Center Director Dan Terris Discusses His Book Ethics At Work as Part of Brandeis's "Meet the Author" Series

Dan Terris, director of the International Center for Ethics, Justice and Public Life, discussed his book Ethics At Work: Creating Virtue in an American Corporation in the Shapiro Campus Center at Brandeis University on November 9, 2005. The book is based on the two years Terris spent researching Lockheed Martin, one of the world's largest defense contractors.

Terris began the talk by recounting the growth in revenue and stature of Lockheed through the 1950s, before the company's 1995 merger with Martin Marietta Corp. He then described a series of scandals that rocked the company in the 70s and 80s and led the company to developing the first formal ethics program in the defense industry.

While Terris praised the company for involving virtually all employees in its ethics awareness program, he argued that Lockheed's approach to ethics still leaves it vulnerable to violations. In the past 13 years, Terris said, there have been 84 instances of major misconduct resulting in $426 million paid in fines and settlements.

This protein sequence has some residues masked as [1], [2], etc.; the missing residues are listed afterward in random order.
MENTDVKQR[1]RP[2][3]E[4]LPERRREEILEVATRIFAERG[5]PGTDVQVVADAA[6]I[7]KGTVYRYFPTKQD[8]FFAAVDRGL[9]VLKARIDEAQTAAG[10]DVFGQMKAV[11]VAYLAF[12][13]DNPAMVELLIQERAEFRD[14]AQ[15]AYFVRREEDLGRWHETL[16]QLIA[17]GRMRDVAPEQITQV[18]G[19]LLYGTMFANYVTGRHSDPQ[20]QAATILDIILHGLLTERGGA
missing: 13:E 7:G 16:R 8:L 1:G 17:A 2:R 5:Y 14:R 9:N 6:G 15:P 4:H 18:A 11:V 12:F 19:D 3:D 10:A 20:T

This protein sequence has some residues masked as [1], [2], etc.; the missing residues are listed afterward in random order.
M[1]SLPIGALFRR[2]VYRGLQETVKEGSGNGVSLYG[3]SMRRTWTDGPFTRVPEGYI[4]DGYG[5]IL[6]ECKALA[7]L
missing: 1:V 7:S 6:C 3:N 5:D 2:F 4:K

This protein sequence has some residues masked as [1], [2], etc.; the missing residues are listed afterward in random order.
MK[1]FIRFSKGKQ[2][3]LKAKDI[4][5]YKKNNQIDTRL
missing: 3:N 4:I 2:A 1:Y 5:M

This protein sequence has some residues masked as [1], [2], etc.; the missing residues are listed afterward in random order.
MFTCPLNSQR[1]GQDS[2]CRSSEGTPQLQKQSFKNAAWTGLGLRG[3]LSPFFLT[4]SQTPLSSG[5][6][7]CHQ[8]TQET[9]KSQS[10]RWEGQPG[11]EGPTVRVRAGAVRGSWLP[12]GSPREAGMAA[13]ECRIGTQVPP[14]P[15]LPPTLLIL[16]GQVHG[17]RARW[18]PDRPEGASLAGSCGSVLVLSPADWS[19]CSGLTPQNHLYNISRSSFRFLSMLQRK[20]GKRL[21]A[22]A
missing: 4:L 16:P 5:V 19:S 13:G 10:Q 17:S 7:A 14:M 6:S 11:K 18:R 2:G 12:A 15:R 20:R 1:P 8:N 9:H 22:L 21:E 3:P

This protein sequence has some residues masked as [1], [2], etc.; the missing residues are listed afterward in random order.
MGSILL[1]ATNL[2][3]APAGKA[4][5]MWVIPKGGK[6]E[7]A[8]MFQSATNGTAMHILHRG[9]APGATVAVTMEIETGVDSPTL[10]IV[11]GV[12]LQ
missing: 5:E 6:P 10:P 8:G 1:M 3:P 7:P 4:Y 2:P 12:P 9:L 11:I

Terris believes the problem lies in the fact that Lockheed focuses on breadth when discussing ethics, not depth; the types of ethical dilemmas discussed are those faced by the average employee, not executives with the power to make large, potentially scandalous decisions.

In addition, the company defines ethics in terms of violating specific regulations, not in terms of Lockheed's impact on the larger world.

Of course, the tendency to tackle a smaller problem and ignore a larger one is not limited to Lockheed or the defense industry. Terris conceded that every business and even every individual can fall into that trap, which makes it all the more important to watch out for. "Self-satisfaction puts us at the most risk," Terris concluded.